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Standing while working has become increasingly popular. For employers who provide height adjustable surfaces, it is important to know the correct way for employees to use them. Although standing while working can be healthy, using height adjustable surfaces incorrectly causes ergonomic risk factors which can lead to pain and injury.

Upon delivery, set the sitting and standing heights of the surface and monitor at the right heights for the employee. If a keyboard tray is being used, it is important for it to be the correct height as well. If the surface has automatic settings, set them for the employee when the surface is delivered. If the surface does not have automatic settings, the employee can be provided with a measuring tape and notes of the measurements. Alternatively, the wall can be marked with a pin or some type of marking to indicate what height the surface should be while standing and sitting.

When doing ergonomic assessments, we educate employees on the following when a sit-stand surface will be used.

Standing Surface Pointers

  • Whenever possible, move while you stand. Standing is not moving. Moving is moving.
  • Point your toes forward.
  • Keep your weight evenly on both legs.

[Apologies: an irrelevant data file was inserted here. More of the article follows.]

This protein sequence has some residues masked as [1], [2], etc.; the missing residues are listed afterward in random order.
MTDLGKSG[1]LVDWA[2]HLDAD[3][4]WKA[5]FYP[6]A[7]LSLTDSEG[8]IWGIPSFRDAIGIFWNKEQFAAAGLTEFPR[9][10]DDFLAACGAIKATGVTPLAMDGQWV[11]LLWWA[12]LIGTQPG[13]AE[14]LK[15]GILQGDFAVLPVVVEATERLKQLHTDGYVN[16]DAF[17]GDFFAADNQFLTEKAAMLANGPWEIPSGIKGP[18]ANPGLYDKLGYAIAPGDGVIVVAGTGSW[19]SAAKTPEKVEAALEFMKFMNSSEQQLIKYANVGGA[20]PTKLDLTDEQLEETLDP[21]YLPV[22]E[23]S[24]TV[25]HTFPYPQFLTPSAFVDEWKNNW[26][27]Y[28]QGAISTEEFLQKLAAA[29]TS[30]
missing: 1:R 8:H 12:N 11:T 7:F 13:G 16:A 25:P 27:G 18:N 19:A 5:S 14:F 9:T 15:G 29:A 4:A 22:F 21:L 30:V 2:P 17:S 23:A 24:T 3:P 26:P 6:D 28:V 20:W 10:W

• Avoid putting all your weight on one hip.
  • Keep your knees slightly bent, not locked.
  • Elevate one foot on a footrest or ream of paper periodically to avoid swaying your back.
  • Keep your elbows by your sides, not resting on the surface.
  • If you are leaning on the surface, you are tired. Sit down for awhile.
  • Keep your shoulders rolled back.
  • Avoid hunching forward. Keep your head over your shoulders.
  • Sit before you fatigue. Stand before your muscles tighten up from sitting.
  • Use an anti-fatigue mat. A, 2’ x 3’ mat is a good size. Move it out of the way when you are using your chair. The mat should have a beveled edge which is not a tripping hazard.
  • Use the anti-fatigue mat as your movement spring board.
  • Wear shoes with good arch support and cushioning.
  • Wear shoes with no higher than a 1” heel.
  • Develop a good schedule for switching between standing and sitting.
  • Do not let pain be the reminder to change your position from sitting to standing or vice versa. Change your position before pain sets in. Make note of when your body starts hurting while standing. Switch to sitting 10 minutes before the time your body started hurting while standing.
  • And Remember To:
  • Walk for at least five minutes every hour.
  • Look 20 feet away every 20 minutes for 20 seconds.



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